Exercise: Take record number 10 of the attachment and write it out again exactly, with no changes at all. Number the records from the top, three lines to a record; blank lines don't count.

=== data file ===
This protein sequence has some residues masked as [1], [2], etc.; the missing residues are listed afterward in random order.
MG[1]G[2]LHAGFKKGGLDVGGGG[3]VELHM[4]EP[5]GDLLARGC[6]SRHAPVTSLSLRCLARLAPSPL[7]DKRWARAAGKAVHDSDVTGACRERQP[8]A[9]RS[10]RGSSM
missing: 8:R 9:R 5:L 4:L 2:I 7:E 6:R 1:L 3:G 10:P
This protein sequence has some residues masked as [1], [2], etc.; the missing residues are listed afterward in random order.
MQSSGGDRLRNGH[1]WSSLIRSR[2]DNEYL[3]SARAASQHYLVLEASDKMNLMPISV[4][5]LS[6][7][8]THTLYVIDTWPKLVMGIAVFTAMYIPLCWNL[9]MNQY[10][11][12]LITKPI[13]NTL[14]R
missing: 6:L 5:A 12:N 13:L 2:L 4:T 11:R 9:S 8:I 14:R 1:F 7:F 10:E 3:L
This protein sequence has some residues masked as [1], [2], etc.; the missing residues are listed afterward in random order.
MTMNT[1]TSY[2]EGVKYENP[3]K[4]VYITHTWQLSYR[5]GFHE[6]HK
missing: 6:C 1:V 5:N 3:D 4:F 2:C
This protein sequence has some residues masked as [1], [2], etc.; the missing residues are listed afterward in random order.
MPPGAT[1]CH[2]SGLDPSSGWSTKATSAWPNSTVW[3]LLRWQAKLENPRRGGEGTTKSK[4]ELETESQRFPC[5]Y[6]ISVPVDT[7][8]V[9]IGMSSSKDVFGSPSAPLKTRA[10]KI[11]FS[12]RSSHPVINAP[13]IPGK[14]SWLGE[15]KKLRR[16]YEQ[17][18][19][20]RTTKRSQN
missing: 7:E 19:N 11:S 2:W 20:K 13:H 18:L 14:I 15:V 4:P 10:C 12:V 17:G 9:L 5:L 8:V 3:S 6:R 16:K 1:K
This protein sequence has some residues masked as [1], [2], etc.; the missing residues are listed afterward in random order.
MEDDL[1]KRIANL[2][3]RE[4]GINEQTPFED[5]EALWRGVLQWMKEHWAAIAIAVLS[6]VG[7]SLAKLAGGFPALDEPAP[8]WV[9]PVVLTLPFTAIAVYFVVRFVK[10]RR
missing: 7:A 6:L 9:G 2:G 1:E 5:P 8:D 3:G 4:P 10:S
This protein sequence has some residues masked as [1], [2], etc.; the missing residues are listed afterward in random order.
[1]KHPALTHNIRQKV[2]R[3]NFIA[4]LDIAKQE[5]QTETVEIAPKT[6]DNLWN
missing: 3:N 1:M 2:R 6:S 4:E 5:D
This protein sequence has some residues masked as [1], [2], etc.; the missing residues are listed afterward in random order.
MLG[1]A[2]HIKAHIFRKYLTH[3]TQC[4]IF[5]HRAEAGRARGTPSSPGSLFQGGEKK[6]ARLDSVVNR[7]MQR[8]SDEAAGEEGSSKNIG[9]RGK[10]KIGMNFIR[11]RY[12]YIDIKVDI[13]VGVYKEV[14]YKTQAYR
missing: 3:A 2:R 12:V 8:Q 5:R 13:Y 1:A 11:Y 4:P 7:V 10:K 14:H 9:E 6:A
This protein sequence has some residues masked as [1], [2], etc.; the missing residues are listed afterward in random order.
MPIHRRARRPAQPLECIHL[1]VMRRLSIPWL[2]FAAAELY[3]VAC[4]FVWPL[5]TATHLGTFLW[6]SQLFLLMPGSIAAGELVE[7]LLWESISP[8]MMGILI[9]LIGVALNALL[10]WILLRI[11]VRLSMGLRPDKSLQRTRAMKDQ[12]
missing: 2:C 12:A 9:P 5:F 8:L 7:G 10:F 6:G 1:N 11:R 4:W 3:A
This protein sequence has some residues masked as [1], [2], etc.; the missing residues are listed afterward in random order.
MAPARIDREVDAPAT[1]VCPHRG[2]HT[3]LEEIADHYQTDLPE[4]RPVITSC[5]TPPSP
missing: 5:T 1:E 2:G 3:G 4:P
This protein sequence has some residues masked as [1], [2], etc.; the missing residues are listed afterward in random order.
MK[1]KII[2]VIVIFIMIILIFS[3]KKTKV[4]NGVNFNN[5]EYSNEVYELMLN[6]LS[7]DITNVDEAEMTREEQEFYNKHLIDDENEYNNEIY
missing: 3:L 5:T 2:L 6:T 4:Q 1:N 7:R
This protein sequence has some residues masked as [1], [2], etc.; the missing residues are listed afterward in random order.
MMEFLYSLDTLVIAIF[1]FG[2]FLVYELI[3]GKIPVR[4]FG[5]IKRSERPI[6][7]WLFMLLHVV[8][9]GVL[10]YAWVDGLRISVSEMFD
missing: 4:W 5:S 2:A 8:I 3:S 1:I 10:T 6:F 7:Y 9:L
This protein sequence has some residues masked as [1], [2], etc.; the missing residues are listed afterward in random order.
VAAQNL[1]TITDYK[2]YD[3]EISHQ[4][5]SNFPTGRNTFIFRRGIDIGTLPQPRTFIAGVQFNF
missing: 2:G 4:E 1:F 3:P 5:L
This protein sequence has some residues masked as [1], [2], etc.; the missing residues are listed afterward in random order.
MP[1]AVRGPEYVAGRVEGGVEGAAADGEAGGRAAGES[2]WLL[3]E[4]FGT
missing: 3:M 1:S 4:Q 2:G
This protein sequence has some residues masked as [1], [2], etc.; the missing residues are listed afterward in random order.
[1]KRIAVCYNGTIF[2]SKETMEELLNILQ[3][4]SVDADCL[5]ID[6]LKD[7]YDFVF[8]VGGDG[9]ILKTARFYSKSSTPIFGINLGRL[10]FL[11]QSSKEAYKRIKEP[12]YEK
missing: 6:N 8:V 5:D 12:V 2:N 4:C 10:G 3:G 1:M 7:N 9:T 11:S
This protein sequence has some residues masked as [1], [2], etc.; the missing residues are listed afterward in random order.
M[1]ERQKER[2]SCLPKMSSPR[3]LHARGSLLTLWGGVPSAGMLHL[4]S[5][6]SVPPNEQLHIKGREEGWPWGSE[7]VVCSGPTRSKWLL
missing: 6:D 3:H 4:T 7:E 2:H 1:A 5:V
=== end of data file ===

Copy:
This protein sequence has some residues masked as [1], [2], etc.; the missing residues are listed afterward in random order.
MK[1]KII[2]VIVIFIMIILIFS[3]KKTKV[4]NGVNFNN[5]EYSNEVYELMLN[6]LS[7]DITNVDEAEMTREEQEFYNKHLIDDENEYNNEIY
missing: 3:L 5:T 2:L 6:T 4:Q 1:N 7:R